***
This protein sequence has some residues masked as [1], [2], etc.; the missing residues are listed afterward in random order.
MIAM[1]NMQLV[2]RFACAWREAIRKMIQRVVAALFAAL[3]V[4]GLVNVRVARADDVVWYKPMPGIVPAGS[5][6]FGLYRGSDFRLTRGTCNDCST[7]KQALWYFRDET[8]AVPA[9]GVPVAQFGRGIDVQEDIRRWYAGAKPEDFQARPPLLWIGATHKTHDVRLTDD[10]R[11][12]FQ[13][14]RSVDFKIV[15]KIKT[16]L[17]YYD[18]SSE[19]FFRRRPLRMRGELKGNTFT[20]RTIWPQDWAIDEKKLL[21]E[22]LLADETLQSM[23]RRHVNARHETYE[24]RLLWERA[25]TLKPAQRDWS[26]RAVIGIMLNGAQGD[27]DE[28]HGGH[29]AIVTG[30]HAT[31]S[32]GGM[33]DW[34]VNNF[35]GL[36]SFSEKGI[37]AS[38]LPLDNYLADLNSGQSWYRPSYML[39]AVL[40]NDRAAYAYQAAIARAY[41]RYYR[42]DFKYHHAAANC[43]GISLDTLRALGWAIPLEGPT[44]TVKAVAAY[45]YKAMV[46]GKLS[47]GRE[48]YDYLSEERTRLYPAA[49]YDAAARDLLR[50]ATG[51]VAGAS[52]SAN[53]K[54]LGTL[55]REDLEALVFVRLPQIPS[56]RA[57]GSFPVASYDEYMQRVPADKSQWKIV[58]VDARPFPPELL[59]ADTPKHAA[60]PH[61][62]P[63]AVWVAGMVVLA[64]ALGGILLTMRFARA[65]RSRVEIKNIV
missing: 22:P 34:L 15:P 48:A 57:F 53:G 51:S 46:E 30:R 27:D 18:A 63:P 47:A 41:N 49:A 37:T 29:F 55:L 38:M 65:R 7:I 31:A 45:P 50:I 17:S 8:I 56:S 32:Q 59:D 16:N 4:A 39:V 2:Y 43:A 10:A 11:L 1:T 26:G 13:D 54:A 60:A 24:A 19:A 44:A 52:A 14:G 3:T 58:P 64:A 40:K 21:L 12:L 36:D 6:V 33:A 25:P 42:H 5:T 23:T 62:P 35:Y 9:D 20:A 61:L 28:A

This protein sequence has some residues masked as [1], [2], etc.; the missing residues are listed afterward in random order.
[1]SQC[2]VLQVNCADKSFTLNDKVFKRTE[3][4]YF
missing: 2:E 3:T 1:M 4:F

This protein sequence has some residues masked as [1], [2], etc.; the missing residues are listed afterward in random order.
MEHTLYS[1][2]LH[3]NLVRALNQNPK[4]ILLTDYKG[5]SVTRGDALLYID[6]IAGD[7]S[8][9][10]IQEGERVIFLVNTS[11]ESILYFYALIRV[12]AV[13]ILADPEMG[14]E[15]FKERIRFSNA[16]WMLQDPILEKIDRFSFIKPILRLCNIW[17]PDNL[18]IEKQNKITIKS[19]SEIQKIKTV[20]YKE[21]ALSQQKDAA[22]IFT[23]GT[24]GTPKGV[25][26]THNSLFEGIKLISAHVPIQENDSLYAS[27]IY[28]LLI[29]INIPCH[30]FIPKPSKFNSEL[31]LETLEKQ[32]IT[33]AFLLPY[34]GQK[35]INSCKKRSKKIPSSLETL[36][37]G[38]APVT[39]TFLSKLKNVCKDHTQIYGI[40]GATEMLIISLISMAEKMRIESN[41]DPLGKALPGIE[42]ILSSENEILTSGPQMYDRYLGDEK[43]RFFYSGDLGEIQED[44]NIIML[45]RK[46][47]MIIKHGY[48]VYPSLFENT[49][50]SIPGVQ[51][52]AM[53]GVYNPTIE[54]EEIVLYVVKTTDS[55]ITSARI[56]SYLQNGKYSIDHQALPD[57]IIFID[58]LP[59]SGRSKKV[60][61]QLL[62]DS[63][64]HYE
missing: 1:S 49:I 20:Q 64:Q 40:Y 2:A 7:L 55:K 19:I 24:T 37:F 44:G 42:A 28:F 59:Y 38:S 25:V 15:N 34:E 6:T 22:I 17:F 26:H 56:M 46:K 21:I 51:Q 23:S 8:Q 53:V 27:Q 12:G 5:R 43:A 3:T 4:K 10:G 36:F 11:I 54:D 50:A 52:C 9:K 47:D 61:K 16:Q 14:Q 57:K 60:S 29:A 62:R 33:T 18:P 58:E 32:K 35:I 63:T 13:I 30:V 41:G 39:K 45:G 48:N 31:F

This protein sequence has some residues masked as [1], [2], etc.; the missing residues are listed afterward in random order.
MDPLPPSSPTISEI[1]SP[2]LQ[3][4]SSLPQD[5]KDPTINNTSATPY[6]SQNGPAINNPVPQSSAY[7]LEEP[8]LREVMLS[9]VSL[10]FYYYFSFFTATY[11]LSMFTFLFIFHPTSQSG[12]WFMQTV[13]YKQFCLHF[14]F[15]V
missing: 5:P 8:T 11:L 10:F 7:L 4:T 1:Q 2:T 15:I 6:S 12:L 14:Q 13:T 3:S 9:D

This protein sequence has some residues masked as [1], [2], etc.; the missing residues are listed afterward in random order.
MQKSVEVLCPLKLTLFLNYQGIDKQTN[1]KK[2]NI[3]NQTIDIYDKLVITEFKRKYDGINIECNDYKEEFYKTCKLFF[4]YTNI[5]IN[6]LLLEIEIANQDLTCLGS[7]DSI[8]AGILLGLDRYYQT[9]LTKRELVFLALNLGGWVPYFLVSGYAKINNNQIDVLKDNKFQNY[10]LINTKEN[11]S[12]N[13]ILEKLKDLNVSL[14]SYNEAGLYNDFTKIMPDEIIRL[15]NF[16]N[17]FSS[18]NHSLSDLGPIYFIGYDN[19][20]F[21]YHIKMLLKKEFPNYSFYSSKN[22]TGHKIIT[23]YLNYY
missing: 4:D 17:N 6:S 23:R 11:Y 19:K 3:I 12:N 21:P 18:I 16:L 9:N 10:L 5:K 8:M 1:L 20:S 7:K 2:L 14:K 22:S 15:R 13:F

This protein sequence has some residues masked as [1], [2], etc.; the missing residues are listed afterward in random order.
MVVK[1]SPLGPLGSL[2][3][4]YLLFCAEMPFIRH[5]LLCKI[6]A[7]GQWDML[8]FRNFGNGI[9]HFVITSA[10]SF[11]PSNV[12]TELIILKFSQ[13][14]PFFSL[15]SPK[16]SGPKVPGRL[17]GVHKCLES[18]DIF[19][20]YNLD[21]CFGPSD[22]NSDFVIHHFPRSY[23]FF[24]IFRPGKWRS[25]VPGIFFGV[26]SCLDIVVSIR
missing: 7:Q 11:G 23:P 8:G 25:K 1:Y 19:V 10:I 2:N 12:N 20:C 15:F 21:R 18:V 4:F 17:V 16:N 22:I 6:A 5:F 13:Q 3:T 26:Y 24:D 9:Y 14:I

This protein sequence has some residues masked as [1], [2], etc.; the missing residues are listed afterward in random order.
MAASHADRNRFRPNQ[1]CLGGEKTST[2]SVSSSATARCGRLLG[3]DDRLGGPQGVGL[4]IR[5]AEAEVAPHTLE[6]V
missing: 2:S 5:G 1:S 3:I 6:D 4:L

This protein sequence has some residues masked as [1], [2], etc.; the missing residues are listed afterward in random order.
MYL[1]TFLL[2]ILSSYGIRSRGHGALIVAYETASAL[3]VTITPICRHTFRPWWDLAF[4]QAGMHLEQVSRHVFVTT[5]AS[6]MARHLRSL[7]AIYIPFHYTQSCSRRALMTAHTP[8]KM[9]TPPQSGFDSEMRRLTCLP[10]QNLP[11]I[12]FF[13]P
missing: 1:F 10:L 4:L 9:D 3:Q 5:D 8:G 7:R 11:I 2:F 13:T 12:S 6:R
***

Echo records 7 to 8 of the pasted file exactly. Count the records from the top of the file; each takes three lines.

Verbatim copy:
This protein sequence has some residues masked as [1], [2], etc.; the missing residues are listed afterward in random order.
MAASHADRNRFRPNQ[1]CLGGEKTST[2]SVSSSATARCGRLLG[3]DDRLGGPQGVGL[4]IR[5]AEAEVAPHTLE[6]V
missing: 2:S 5:G 1:S 3:I 6:D 4:L

This protein sequence has some residues masked as [1], [2], etc.; the missing residues are listed afterward in random order.
MYL[1]TFLL[2]ILSSYGIRSRGHGALIVAYETASAL[3]VTITPICRHTFRPWWDLAF[4]QAGMHLEQVSRHVFVTT[5]AS[6]MARHLRSL[7]AIYIPFHYTQSCSRRALMTAHTP[8]KM[9]TPPQSGFDSEMRRLTCLP[10]QNLP[11]I[12]FF[13]P
missing: 1:F 10:L 4:L 9:D 3:Q 5:D 8:G 7:R 11:I 2:F 13:T 12:S 6:R